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Jenifer’s Journal: Game of crones

How old would you be if you didn’t know how old you was? — Satchel Paige

I was so excited when I realized that I would be submitting this column on my birthday!

Maybe you’ve seen those awful posts online (on Defacebook, for instance, chastising Diane Keaton or Julia Roberts, or another famous female star for growing old naturally. It’s a social media sin, apparently.

Actually, a few gob-smackingly horrible candid photos notwithstanding, I’ve been feeling rather good about aging, and realized I happen to know more than a few marvelous, motivated women in the “Crone-Zone” who are feeling the same way.

What better birthday gift to give myself and my readers than to ask some of those women to share their wit and wisdom on the subject while essentially writing my column for me.

They come variously from the corporate world, the arts, education, etc., and either they’re still at it or pursuing new interests. Betty C. declares: “I became aware for probably the first time in my life, that I am actually ‘old.’ How and when did I become 76? What happened? One day I’m running up and down the stairs tending to a wood furnace day and night, and the next I am cautiously holding on to the railings on both sides. When did I start needing to sit down to put on my pants?  Everything is a surprise at this age … like Forest Gump and his box of chocolates, you never know what you’re going to get. The good surprises? The time and ability to travel, opportunities to be of service, the freedom of not being attached to outcomes, and a deeper appreciation of family and friends.”

N.B. says: “I was just thinking about the friends that I’ve made and kept literally since childhood, continuing through my teens, high school, college, career, marriage, parenthood, and making new ones every year, in this wonderful, ever-changing community of Shelter Island. What a gift!”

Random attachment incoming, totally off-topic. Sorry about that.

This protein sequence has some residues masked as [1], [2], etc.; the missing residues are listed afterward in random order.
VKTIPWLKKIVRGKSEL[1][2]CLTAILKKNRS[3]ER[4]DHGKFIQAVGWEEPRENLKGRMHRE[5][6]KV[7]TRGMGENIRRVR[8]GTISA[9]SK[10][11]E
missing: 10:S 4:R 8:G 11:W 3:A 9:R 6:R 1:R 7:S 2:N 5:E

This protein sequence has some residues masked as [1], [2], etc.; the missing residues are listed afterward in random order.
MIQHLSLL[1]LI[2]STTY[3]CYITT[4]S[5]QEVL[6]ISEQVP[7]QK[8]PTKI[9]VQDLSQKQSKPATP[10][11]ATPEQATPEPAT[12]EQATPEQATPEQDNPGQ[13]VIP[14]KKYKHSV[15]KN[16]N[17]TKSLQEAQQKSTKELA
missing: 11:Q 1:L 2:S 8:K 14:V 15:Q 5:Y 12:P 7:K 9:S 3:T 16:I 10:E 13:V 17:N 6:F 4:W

Amy W. tells me: “I am flattered to be on your list … however, I am not quite at my fourth quarter. I turned a mere 74 last month and am one of the youngsters here at Peconic Landing. I do struggle with aging as I [still] dream to be Peter Pan. There is longevity in my family, and I plan to spend many more year’s aging.” 

Ellen G. shared this: “Sometimes, when that ‘hamster wheel’ goes round and round in my head, I do think about things like how my body will deteriorate — will I lose my mind and start drooling? I am grateful that those are fleeting thoughts, and I don’t give them much credence. I’m a positive person and I work at living with a sense of purpose, having friends of all ages, staying active, socializing, honoring my boundaries, getting proper rest, and including God in my daily life … the bottom line is, I believe that a good life is when you smile often, dream big, laugh a lot, and realize how blessed you are for what you have.”

 Marilynn P. finds that: “I have to cheat much more often when doing The New York Times Sunday Crossword and it takes my husband and me to figure out someone’s name or remember where we put something. That aside, I feel good about being my age … I’ve taken good care of myself. As my husband and I say, we’re glad we lived when we lived and are glad we will die when we die … we feel the world is going to hell and, for the most part, people are too selfish to make the changes they need to make to save it.”

Old friend, Toni A., contributes this: “I am so thrilled to be retired. Not a day goes by that I don’t ponder how lucky I am not to be jolted each morning at an ungodly hour by a satanic alarm clock! I am finally comfortable in my own skin —truly ‘me’ —I am no longer concerned about what people think of me but rather what I think of myself. I try to spend my time only with people and things I like or love. I now have the foresight and courage to discard the people who no longer nourish my soul.“

Gayle E. says, succinctly: “The best things about being old: no more colonoscopies, no more jury duty and, at least in New Jersey, no more DMV license renewal, though I will miss the very long lines and angry people. Things that never used to be: Kleenex in every pocket, and Salon Pas and Aspercream in every room.”

Thanks, ladies! Oh, and guess what early birthday present I received as I was swaggering towards this new Crone milestone. A really nasty cold with a side of humility. At least I know where to look for my Kleenex.